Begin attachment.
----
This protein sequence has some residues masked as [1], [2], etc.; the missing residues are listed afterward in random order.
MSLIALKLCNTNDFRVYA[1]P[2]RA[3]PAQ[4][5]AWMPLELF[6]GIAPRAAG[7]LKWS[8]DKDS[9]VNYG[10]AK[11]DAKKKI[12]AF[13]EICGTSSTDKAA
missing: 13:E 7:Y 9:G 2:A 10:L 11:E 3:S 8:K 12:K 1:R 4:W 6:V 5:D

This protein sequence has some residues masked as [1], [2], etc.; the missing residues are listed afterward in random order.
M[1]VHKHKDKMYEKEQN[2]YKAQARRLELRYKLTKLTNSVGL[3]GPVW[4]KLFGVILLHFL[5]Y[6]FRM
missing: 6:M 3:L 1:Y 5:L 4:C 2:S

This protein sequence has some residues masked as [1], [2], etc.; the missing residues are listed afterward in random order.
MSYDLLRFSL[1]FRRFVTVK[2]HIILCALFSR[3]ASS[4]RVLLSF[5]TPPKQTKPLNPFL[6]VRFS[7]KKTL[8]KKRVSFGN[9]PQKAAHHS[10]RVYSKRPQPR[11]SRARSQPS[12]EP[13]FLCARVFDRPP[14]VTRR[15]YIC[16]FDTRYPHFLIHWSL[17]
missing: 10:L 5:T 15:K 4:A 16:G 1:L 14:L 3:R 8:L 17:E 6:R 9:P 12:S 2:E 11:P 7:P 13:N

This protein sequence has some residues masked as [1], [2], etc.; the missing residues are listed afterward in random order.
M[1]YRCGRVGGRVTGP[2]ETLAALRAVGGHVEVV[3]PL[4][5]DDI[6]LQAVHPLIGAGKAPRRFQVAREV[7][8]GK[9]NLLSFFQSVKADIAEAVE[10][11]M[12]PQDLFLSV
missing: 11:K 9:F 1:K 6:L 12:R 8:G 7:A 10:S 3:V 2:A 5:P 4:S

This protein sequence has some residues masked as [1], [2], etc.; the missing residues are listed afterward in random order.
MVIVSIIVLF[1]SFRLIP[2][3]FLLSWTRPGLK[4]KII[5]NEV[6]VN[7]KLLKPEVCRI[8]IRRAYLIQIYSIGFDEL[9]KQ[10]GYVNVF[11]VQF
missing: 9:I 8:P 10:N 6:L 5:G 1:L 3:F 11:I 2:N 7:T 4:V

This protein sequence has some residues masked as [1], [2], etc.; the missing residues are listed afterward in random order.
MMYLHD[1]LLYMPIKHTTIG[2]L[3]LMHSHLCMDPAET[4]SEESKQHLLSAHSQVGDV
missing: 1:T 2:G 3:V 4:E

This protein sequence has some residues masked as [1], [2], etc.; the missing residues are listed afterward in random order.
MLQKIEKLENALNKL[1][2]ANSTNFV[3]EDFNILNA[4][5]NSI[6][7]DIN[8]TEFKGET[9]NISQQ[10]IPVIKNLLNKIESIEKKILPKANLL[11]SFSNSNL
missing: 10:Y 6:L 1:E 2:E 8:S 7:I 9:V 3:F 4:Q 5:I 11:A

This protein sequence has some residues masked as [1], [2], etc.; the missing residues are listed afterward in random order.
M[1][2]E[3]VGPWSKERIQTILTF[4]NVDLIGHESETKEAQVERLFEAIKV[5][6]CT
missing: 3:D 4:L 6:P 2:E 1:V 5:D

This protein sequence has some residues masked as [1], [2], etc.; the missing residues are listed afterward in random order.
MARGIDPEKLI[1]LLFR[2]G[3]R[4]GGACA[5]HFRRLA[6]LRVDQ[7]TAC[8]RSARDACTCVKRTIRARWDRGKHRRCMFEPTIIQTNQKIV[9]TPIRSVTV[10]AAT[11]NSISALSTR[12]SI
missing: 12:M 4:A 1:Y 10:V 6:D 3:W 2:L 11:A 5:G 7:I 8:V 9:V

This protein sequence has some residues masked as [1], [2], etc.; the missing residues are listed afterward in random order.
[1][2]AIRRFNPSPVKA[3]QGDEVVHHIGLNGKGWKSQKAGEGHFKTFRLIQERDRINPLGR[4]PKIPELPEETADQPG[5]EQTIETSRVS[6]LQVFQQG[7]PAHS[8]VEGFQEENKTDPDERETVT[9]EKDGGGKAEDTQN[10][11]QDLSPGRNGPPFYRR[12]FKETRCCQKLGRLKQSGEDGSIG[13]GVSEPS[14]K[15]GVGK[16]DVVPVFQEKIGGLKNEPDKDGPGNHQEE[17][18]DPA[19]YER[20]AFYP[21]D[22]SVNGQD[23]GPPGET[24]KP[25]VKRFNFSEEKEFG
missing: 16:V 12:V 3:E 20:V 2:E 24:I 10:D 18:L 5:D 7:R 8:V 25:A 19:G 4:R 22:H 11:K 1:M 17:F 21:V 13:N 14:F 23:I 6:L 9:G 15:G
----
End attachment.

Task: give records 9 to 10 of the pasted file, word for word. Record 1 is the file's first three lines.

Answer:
This protein sequence has some residues masked as [1], [2], etc.; the missing residues are listed afterward in random order.
MARGIDPEKLI[1]LLFR[2]G[3]R[4]GGACA[5]HFRRLA[6]LRVDQ[7]TAC[8]RSARDACTCVKRTIRARWDRGKHRRCMFEPTIIQTNQKIV[9]TPIRSVTV[10]AAT[11]NSISALSTR[12]SI
missing: 12:M 4:A 1:Y 10:V 6:D 3:W 2:L 11:A 5:G 7:I 8:V 9:V

This protein sequence has some residues masked as [1], [2], etc.; the missing residues are listed afterward in random order.
[1][2]AIRRFNPSPVKA[3]QGDEVVHHIGLNGKGWKSQKAGEGHFKTFRLIQERDRINPLGR[4]PKIPELPEETADQPG[5]EQTIETSRVS[6]LQVFQQG[7]PAHS[8]VEGFQEENKTDPDERETVT[9]EKDGGGKAEDTQN[10][11]QDLSPGRNGPPFYRR[12]FKETRCCQKLGRLKQSGEDGSIG[13]GVSEPS[14]K[15]GVGK[16]DVVPVFQEKIGGLKNEPDKDGPGNHQEE[17][18]DPA[19]YER[20]AFYP[21]D[22]SVNGQD[23]GPPGET[24]KP[25]VKRFNFSEEKEFG
missing: 16:V 12:V 3:E 20:V 2:E 24:I 10:D 18:L 5:D 7:R 8:V 25:A 19:G 4:R 22:H 11:K 1:M 17:F 21:V 13:N 14:F 23:I 6:L 9:G 15:G